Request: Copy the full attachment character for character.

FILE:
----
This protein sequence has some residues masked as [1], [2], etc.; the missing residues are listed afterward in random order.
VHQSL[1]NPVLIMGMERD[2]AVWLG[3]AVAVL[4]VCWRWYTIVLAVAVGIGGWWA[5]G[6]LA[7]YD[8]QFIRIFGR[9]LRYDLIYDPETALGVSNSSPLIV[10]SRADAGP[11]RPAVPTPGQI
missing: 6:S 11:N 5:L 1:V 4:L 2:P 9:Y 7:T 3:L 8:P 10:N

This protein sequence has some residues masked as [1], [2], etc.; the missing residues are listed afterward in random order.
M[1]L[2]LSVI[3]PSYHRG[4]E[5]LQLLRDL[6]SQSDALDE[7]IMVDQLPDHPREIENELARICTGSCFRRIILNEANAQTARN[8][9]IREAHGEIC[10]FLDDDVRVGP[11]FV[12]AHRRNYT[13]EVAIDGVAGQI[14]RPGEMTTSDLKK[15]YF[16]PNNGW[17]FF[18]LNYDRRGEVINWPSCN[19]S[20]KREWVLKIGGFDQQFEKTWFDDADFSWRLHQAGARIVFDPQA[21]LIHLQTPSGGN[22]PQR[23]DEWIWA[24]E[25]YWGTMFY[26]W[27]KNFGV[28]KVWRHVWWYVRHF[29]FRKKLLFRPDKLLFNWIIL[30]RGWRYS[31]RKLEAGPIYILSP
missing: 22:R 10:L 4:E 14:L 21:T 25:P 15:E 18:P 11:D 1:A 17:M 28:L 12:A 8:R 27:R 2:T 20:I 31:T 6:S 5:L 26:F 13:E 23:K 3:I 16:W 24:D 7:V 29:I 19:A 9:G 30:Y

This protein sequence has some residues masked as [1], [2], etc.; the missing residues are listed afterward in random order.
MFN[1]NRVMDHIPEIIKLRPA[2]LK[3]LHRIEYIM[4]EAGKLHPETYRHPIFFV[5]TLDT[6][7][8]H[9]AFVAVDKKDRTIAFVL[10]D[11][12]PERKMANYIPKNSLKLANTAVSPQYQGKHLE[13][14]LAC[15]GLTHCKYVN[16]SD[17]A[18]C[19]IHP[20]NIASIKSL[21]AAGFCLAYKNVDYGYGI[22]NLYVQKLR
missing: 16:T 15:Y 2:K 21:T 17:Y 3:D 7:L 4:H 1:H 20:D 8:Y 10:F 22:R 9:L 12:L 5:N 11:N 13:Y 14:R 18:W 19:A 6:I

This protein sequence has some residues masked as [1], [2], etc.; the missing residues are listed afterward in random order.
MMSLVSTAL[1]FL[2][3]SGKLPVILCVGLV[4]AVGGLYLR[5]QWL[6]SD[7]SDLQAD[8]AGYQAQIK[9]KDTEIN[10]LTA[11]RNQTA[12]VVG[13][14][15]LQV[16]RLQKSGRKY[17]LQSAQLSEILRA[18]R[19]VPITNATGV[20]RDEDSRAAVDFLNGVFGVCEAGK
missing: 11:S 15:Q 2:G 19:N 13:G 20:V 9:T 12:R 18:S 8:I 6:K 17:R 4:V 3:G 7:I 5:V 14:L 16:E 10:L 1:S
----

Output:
This protein sequence has some residues masked as [1], [2], etc.; the missing residues are listed afterward in random order.
VHQSL[1]NPVLIMGMERD[2]AVWLG[3]AVAVL[4]VCWRWYTIVLAVAVGIGGWWA[5]G[6]LA[7]YD[8]QFIRIFGR[9]LRYDLIYDPETALGVSNSSPLIV[10]SRADAGP[11]RPAVPTPGQI
missing: 6:S 11:N 5:L 1:V 4:L 2:P 9:Y 7:T 3:L 8:P 10:N

This protein sequence has some residues masked as [1], [2], etc.; the missing residues are listed afterward in random order.
M[1]L[2]LSVI[3]PSYHRG[4]E[5]LQLLRDL[6]SQSDALDE[7]IMVDQLPDHPREIENELARICTGSCFRRIILNEANAQTARN[8][9]IREAHGEIC[10]FLDDDVRVGP[11]FV[12]AHRRNYT[13]EVAIDGVAGQI[14]RPGEMTTSDLKK[15]YF[16]PNNGW[17]FF[18]LNYDRRGEVINWPSCN[19]S[20]KREWVLKIGGFDQQFEKTWFDDADFSWRLHQAGARIVFDPQA[21]LIHLQTPSGGN[22]PQR[23]DEWIWA[24]E[25]YWGTMFY[26]W[27]KNFGV[28]KVWRHVWWYVRHF[29]FRKKLLFRPDKLLFNWIIL[30]RGWRYS[31]RKLEAGPIYILSP
missing: 22:R 10:L 4:E 14:L 21:T 25:P 15:E 18:P 11:D 1:A 17:M 28:L 12:A 8:R 27:R 2:T 20:I 31:T 6:S 5:L 26:F 13:E 23:K 3:I 16:W 24:D 7:V 29:I 19:A 9:G 30:Y

This protein sequence has some residues masked as [1], [2], etc.; the missing residues are listed afterward in random order.
MFN[1]NRVMDHIPEIIKLRPA[2]LK[3]LHRIEYIM[4]EAGKLHPETYRHPIFFV[5]TLDT[6][7][8]H[9]AFVAVDKKDRTIAFVL[10]D[11][12]PERKMANYIPKNSLKLANTAVSPQYQGKHLE[13][14]LAC[15]GLTHCKYVN[16]SD[17]A[18]C[19]IHP[20]NIASIKSL[21]AAGFCLAYKNVDYGYGI[22]NLYVQKLR
missing: 16:T 15:Y 2:K 21:T 17:Y 3:D 7:L 4:H 1:H 20:D 8:Y 10:F 22:R 9:L 12:L 5:N 11:N 13:Y 14:R 18:W 19:A 6:I

This protein sequence has some residues masked as [1], [2], etc.; the missing residues are listed afterward in random order.
MMSLVSTAL[1]FL[2][3]SGKLPVILCVGLV[4]AVGGLYLR[5]QWL[6]SD[7]SDLQAD[8]AGYQAQIK[9]KDTEIN[10]LTA[11]RNQTA[12]VVG[13][14][15]LQV[16]RLQKSGRKY[17]LQSAQLSEILRA[18]R[19]VPITNATGV[20]RDEDSRAAVDFLNGVFGVCEAGK
missing: 11:S 15:Q 2:G 19:N 13:G 20:V 9:T 12:R 18:S 8:I 6:K 17:R 4:V 3:G 7:I 5:V 14:L 16:E 10:L 1:S